What to Think When a Financial Advisor Says: "You Know I'm Not a Big Fan of Annuities"

Disdain for annuities is a thread of conventional wisdom that seems to exist among a broad swath of financial advisors.

In fact, many financial advisors seem conditioned to wear annuity criticism as a sort of badge of honor.  The inherent logic roughly resembles the following: I am an objective, knowledgeable advisor--not a commissioned salesperson--and therefore shun most forms of insurance and commission-based solutions.

As the past couple of years have so painfully revealed, however, this conventional wisdom rests on shaky ground.

Why is this the case and what types of questions might a client present to an advisor who appears to have a reflexive inclination to dismiss all or most forms of annuities?  Consider the following:

  1. What recourse do I have if my financial plan fails miserably and I am left in a precarious position near or in retirement? 
  2. Are there any guarantees with the solutions that are currently provided?  In other words, what happens if my mutual fund, hedge fund, managed account, ETF or target date fund implodes and delivers results that are wildly different that what was described at the onset?  Is there anyone or anything there that will actually fill that hole, or am I simply told to hang in there and reshuffle my asset allocation since everything will be fine in the long-run?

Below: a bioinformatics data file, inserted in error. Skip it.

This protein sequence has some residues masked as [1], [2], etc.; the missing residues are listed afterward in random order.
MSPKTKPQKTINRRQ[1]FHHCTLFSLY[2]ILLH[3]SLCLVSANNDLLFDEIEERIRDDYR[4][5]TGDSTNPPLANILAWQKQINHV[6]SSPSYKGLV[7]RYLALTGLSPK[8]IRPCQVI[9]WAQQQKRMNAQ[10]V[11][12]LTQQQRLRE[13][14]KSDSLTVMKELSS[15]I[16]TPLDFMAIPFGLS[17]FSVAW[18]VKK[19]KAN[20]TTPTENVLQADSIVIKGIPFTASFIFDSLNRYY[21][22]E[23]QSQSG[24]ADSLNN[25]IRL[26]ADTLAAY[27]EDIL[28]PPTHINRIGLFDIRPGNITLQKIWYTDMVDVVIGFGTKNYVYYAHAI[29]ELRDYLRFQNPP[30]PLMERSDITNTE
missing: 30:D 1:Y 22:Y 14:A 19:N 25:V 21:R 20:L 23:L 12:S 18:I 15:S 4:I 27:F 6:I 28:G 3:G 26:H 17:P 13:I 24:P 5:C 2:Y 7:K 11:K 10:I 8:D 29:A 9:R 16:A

3. How are my assets hedged against various forms of risk?  Your antenna should rise if the answer involves diversification across time and asset classes. 
  4. How do you plan to create income
  5. How is this income guaranteed
  6. How do I make sure that I don't outlive my assets? 
  7. In the absense of an annuity, what happens if I do outlive my assets?
  8. How am I hedged or protected against sequence of returns risk?  In other words, what protection do I have to shield me from sharp downturns such as those experienced over that past couple of years?
  9. Regarding items 4 and 5 above, turn and run away from your financial advisor if they are unwilling or unable to acknowledge and discuss the notion of longevity risk and sequence of returns risk.
  10. Regarding item 6 above, there is a whole other discussion to be had if your advisor serves as a fiduciary and does not consider longevity and sequence of returns risk as part of your financial and retirement planning process.
  11. If credit risk or solvency of the insurance companies is a concern raised by your advisors, ask them about the following: a) state guarantee funds, and; b) the number of consumers that have been harmed by insurer solvency relative to the number harmed by investment managers over the past decade.
  12. Cost